My “Witness” Part 5 Greenville Part 2

My “Witness” Part 5, Greenville, Part 2: The worst natural disaster ever to befall Greenville and Washington County was the 1927 Mississippi River Flood. The story I heard when I was living there was that it was a time when the community came together in recovery. I was over 55 years old when I learned that many Black people were, essentially, re-enslaved and set to forced labor on the levees. They were also confined to living in tents on the levees. It’s not surprising that this part of the story was consigned to the “memory hole” of White Greenville and Washington County. I suspect that it was much more of a living and family memory in Black Greenville and Washington County, but I’ve never asked. It was, in any case, a part of the inheritance of guilt and shame that everyone carried, even if they didn’t know its source.As I mentioned, I was a seventh grader at Coleman Junior High School in the 1971-72 school year. Though many of the economic elites had removed their children to private schools, the Greenville Public School system was still about 35% White during my six years in it. Coleman was probably a little more heavily Black than that. Bass Junior High School, whose attendance zone was more in the central part of the city, was almost completely Black. Solomon, which had been the “White” Junior high school, was at least 50-50. Not so incidentally, Solomon was the only Junior High School with air conditioning. The combination of heat and humidity in the Mississippi Delta is the worst I’ve ever experienced. Though we didn’t begin school until the end of August, September, October, and May were brutally hot. That had to have had an effect on learning. Of course, the new private schools were air conditioned. I was, for the first time, a “minority.” I had a Black male teacher (Social Studies) for the first time. I still was no good in math, but by far my worst class was Physical Education. I’m not at all athletic. I was under the authority of male PE teachers (both Black and White) who knew how to coach athletes, but had no real respect or sympathy for the unathletic or any ability or willingness to adapt the curriculum for such students. I honestly do not remember any “racialized” bullying directed toward me, but there was plenty of bullying in PE for the slow, overweight and clumsy kid. Some (not all) the perpetrators were Black, but I never thought they were targeting me because of race.During Christmas break, my mother was invited to play cards at the home of the adult daughter of the pastor at First Baptist Church. Imagine my surprise when another person present was her stepson, who was the Study Hall coach at Coleman. My brother and I both told our mother he was “mean.” My mother, who had become infatuated with him, dismissed that complaint. “He just has to act that way at school so he can keep order.” My brother and I were right, and she was wrong. He was “mean” to the core.My mother married him in February 1972 and was soon pregnant with a “honeymoon baby.” My sister Jill, born November 1972, is the only thing positive about the three and a half years of hell my family and I lived with. She is now the marvelous mother of three. Everything good about her is a credit to our mother. School, along with First Baptist Church, became more havens from bullying and abuse than sources of it. Though I absorbed bullying and abuse, I have to say that my older brother and my mother absorbed more. I’d have to say though, that my brother passed some of what he absorbed down to me.During the second semester of my seventh grade year, I moved from art, which I did not like, to chorus, which I did. Kaye Ventura was the chorus teacher. She became my first Black “mentor” teacher. I became a member of the chorus and remained all three years. I learned a great deal, absorbed Black culture, and made lasting friendships with several Black students. I still think that Virgie Selzer gave the best performance of “Sweet Little Jesus Boy” I’ve ever heard. Academically, I did increasingly well, with the exception of math. By eighth and ninth grade, I was making As and winning awards in English and Social Studies and doing all right in science.16 Comments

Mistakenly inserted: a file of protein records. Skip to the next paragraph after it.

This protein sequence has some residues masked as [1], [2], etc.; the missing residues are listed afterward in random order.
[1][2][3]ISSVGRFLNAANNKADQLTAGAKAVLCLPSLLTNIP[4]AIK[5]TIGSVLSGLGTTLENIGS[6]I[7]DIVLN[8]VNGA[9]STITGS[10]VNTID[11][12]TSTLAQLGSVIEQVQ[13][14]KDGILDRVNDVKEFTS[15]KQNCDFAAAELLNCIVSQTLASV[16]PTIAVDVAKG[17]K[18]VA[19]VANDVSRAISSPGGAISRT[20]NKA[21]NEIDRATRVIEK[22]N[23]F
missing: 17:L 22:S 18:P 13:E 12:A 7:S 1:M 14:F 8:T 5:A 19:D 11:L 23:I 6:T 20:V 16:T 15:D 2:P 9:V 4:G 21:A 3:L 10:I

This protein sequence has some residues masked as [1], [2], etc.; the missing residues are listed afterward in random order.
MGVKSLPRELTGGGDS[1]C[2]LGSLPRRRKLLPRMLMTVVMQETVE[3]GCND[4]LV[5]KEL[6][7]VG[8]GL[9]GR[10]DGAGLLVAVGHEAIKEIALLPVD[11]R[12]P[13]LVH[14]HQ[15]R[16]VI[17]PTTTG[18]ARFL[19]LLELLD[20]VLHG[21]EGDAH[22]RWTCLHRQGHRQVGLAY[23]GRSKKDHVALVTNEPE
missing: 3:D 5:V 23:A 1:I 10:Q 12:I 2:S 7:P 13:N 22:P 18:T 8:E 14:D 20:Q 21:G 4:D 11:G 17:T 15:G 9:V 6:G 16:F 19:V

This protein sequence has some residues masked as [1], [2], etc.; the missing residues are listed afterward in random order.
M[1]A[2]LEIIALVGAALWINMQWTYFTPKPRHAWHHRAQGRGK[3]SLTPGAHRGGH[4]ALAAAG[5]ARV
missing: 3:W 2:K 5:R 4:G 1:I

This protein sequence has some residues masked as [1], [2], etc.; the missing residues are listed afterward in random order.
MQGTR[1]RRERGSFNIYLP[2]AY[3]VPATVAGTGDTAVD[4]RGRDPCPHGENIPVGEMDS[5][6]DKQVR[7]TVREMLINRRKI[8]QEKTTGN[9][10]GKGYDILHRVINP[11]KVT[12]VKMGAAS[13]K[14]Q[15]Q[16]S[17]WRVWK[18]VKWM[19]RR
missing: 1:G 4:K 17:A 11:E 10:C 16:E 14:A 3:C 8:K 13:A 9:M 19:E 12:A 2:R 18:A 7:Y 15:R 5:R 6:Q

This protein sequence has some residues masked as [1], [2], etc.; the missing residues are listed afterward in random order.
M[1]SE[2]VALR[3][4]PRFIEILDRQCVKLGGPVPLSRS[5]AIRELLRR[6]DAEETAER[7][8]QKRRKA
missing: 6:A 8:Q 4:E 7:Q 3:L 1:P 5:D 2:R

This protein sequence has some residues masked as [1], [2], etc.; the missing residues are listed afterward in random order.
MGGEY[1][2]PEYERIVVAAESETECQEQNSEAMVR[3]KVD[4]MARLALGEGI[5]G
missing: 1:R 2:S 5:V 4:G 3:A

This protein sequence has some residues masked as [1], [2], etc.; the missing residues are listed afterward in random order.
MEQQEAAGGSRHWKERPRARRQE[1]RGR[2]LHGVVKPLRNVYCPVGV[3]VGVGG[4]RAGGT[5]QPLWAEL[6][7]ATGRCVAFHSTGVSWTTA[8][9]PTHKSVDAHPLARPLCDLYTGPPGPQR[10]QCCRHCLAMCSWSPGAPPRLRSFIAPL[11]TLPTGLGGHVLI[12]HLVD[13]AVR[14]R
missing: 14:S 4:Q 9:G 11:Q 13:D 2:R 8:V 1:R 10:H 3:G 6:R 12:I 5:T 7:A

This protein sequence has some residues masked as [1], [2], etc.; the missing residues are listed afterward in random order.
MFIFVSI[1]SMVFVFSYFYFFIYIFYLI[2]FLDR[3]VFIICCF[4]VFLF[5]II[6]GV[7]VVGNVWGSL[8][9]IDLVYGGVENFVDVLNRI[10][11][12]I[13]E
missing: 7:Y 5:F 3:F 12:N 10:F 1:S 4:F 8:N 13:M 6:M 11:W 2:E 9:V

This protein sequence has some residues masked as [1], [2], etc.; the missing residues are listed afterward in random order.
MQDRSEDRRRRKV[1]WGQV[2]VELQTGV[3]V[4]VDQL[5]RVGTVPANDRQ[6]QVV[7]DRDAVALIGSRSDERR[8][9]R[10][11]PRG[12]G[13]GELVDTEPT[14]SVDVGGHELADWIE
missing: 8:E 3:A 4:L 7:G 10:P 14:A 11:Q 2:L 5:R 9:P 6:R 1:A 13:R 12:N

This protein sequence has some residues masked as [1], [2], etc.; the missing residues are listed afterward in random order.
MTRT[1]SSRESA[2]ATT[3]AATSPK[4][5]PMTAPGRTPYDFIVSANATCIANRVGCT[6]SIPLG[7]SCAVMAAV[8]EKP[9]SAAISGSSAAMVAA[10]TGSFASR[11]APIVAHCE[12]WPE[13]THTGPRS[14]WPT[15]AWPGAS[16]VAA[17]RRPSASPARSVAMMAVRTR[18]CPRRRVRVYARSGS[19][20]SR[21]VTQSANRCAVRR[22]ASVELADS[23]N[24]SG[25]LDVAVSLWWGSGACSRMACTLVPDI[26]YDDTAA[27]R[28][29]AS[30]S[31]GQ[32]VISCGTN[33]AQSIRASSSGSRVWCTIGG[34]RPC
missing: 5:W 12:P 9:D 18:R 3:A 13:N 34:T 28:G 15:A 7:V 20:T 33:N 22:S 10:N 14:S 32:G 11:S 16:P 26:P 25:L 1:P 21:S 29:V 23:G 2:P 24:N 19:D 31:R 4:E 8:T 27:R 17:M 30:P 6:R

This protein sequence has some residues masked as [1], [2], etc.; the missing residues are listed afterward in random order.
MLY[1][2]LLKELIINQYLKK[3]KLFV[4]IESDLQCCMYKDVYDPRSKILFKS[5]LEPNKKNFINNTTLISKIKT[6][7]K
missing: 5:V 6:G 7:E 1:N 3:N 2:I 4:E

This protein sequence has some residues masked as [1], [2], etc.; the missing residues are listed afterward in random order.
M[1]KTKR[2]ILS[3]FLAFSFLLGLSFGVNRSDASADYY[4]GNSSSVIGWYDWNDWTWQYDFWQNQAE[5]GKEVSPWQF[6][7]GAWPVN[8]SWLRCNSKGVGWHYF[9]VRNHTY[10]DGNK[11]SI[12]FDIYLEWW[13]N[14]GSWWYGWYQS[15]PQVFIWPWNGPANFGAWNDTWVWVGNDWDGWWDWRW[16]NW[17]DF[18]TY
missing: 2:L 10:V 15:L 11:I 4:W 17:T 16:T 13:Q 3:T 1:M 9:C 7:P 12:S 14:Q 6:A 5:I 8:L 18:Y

About jaltman81

United Methodist Clergy
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